There was a very bizarre APstory today about how bureaucratic ignorance and unexamined programming assumptions can lead to unnecessary trouble.
According to the AP reporter, Holly Ramer, her social security number was "given" to a person in the Federated States of Micronesia. How did she know?
A collection agency wanted her to pay $7,306 they said she owed on a disaster loan she supposedly received from the US Small Business Administration in 2002 when Tropical Storm Chata'an hit Micronesia and hadn't paid back.
Turns out, the loan was actually given out to a Micronesian man who hadn't paid it off.
How did the Holly Ramer's number get associated with this person?
That is a bit complicated, and you should read the story for all the gory details. The short version is that three Pacific island nations, the Federated States of Micronesia, the Republic of the Marshall Islands and the Republic of Palau, each have their own each independent Social Security Administrations which is based generally on the US model. By granting the US defense rights, the US provides economics aid, including grants and loans after disasters to the three nations.
The trouble is that the US federal agencies, like the US Department of Agriculture, who grant aid also collect social security information from those individuals receiving aid in the three Pacific island nations, and report that information to US credit bureaus for some unknown, but I am sure, bureaucratically sound if not entirely logical reason.
As a result, you end up with overlapping Social Security numbers between countries.
However, two out of the three nations don't have a nine digit social security number, but an eight digit one instead. So, what to do when filling out the US aid paperwork that asks for your social security number?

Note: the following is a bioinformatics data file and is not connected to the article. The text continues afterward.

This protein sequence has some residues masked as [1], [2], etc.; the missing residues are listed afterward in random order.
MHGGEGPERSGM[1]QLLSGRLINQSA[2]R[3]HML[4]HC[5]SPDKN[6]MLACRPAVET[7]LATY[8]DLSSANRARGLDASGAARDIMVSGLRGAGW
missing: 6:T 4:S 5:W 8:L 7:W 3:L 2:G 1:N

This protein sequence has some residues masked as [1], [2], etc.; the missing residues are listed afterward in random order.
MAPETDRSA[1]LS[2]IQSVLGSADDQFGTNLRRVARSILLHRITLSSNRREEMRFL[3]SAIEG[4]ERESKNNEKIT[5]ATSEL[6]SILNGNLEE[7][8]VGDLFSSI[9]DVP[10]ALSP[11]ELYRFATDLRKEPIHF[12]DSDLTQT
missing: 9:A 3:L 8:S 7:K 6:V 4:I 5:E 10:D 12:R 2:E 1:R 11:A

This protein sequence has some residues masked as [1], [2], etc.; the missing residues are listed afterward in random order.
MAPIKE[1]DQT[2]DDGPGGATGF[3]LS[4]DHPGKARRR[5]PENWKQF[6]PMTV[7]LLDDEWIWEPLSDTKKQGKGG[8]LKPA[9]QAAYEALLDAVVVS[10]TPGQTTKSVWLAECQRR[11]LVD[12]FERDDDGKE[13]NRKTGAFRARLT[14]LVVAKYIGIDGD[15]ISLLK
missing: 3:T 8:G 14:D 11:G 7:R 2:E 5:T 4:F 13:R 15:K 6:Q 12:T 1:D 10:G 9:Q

Well, since only an 8-digit number is filled in by those receiving aid, helpful computers automatically add in a beginning zero to make things all bureaucratically nice and neat.
Holly Ramer says there are some 135,000 potential Social Security number overlaps between the US systems and the three others.
What makes this story more frustrating to those like Holly Ramer who are caught up in its Bizarro world is that the U.S. Department of Agriculture has in fact known about the problem for years, but says no fixes to its computer software or its policy are in sight.
Furthermore, none of the four countries' Social Security Administrations were even aware of the problem until she brought it to their attention. When informed of it, the US Social Security Administration said it isn't their problem to fix.
In addition, US credit bureaus don't distinguish between US and the three Pacific nation's social security numbers, and say it is up to the four Social Security Administrations to fix the problem, not them.
The US Federal Trade Commission says it isn't their problem, either, since the issue isn't technically identity theft.
Holly Ramer says the bottom line is:
"If your U.S. number starts with 002-6, 003-9, 005-7 or 007-8, it could match a number in Micronesia. Numbers that start 006-4 could match numbers in Palau. Those that start with 004 could match numbers in the Marshall Islands."
Good luck if you have an overlapping social security number - it looks like you are on your own if a problem arises.
I wonder how soon hackers are going to try and exploit this information.
Robert N. Charette is a Contributing Editor to IEEE Spectrum and an acknowledged international authority on information technology and systems risk management. A self-described “risk ecologist,” he is interested in the intersections of business, political, technological, and societal risks. Charette is an award-winning author of multiple books and numerous articles on the subjects of risk management, project and program management, innovation, and entrepreneurship. A Life Senior Member of the IEEE, Charette was a recipient of the IEEE Computer Society’s Golden Core Award in 2008.